After months of hot debate and strenuous give-and-take, 38 delegates signed the Constitution of the United States on Sept. 17, 1787. When asked by a curious citizen just what kind of government had been structured by the Founding Fathers, Benjamin Franklin is said to have answered: “a Republic, if you can keep it.”
Franklin knew from the start that this unique model of governance, untried and untested anywhere else in the world at that point, was not a slam dunk. It rested on lofty ideals of freedom, democracy and trust. But then, as now, all forms of government are ultimately tested by human imperfection.
For many people, the events of the past few years may raise the question again of whether Americans can “keep” the promising republic bequeathed to us 235 years ago.
We have faced a worldwide pandemic, racial and economic division, sharply polarized politics, and numerous acts of devastating violence. It can sometimes be hard to recall the innocence and optimism of long ago.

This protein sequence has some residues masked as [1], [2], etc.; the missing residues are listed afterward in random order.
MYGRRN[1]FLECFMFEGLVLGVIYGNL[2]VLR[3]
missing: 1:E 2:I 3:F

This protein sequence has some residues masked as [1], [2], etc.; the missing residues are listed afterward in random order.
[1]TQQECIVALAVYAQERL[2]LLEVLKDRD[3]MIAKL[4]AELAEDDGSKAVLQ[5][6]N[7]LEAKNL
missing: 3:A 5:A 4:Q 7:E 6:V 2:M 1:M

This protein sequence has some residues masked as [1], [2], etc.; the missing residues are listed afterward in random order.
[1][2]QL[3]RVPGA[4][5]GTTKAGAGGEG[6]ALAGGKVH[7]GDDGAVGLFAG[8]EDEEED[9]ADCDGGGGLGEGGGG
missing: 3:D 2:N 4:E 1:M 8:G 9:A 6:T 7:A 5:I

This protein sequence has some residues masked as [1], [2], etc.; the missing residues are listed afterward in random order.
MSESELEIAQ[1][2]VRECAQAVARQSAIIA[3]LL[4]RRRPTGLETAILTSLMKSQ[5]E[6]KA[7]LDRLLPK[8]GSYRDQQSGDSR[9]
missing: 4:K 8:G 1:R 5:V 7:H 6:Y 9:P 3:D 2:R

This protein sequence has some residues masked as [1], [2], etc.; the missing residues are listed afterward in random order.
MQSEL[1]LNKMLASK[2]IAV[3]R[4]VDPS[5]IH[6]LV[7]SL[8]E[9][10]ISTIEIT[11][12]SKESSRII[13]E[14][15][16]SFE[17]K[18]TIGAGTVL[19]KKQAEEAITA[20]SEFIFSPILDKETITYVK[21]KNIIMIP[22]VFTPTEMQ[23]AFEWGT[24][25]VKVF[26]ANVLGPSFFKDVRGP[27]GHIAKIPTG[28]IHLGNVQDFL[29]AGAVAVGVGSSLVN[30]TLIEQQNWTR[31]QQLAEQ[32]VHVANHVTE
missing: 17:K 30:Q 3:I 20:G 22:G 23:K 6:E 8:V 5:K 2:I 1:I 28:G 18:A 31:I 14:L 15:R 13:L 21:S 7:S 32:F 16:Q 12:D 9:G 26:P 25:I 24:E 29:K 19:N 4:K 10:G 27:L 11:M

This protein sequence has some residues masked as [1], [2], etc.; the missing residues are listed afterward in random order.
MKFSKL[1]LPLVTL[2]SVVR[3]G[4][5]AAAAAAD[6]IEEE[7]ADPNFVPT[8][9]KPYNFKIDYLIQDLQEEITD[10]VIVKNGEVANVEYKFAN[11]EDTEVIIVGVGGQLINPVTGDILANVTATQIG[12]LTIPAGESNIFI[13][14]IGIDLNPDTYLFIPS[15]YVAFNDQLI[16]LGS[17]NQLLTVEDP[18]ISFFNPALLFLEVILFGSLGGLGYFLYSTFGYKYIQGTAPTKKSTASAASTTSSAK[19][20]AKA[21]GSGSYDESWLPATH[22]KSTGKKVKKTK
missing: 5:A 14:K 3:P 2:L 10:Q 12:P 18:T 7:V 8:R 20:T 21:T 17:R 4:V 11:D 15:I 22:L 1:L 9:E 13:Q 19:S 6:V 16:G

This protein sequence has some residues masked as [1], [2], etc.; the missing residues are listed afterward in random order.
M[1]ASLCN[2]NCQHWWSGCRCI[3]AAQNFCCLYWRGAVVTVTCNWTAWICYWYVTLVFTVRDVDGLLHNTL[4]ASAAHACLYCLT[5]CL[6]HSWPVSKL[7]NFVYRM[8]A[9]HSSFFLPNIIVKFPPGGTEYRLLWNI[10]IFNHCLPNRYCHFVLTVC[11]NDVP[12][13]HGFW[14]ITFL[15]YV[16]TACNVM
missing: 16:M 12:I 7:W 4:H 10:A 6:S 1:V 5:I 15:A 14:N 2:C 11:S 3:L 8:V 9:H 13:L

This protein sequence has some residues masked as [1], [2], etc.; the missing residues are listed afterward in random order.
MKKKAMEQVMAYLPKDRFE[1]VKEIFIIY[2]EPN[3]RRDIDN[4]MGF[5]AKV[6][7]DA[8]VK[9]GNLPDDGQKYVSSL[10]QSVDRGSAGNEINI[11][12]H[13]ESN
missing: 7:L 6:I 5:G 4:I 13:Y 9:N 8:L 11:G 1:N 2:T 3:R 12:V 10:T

But as health care providers, we have a special calling to do our best to heal and nurture minds and spirits as well as bodies.
For many patients who are injured, sick or in need of care, hospitals and health care workers embody the best in human nature … as they always have. Health care workers are the front-line angels, the reminder of the good that comes when people set aside differences to recognize their common humanity and care for one another.
This Fourth of July, it’s worth recalling that despite the difficult times we have faced recently, America remains a land of hope, opportunity and promise. Our aspirations are more powerful than our divisions.
As we celebrate our national birthday on Monday, let’s remember that it is still within our power – every one of us – to work together and realize the American dream that was forged in Philadelphia so many years ago.
The American Hospital Association extends best wishes to all our members and their families for a safe and happy July Fourth.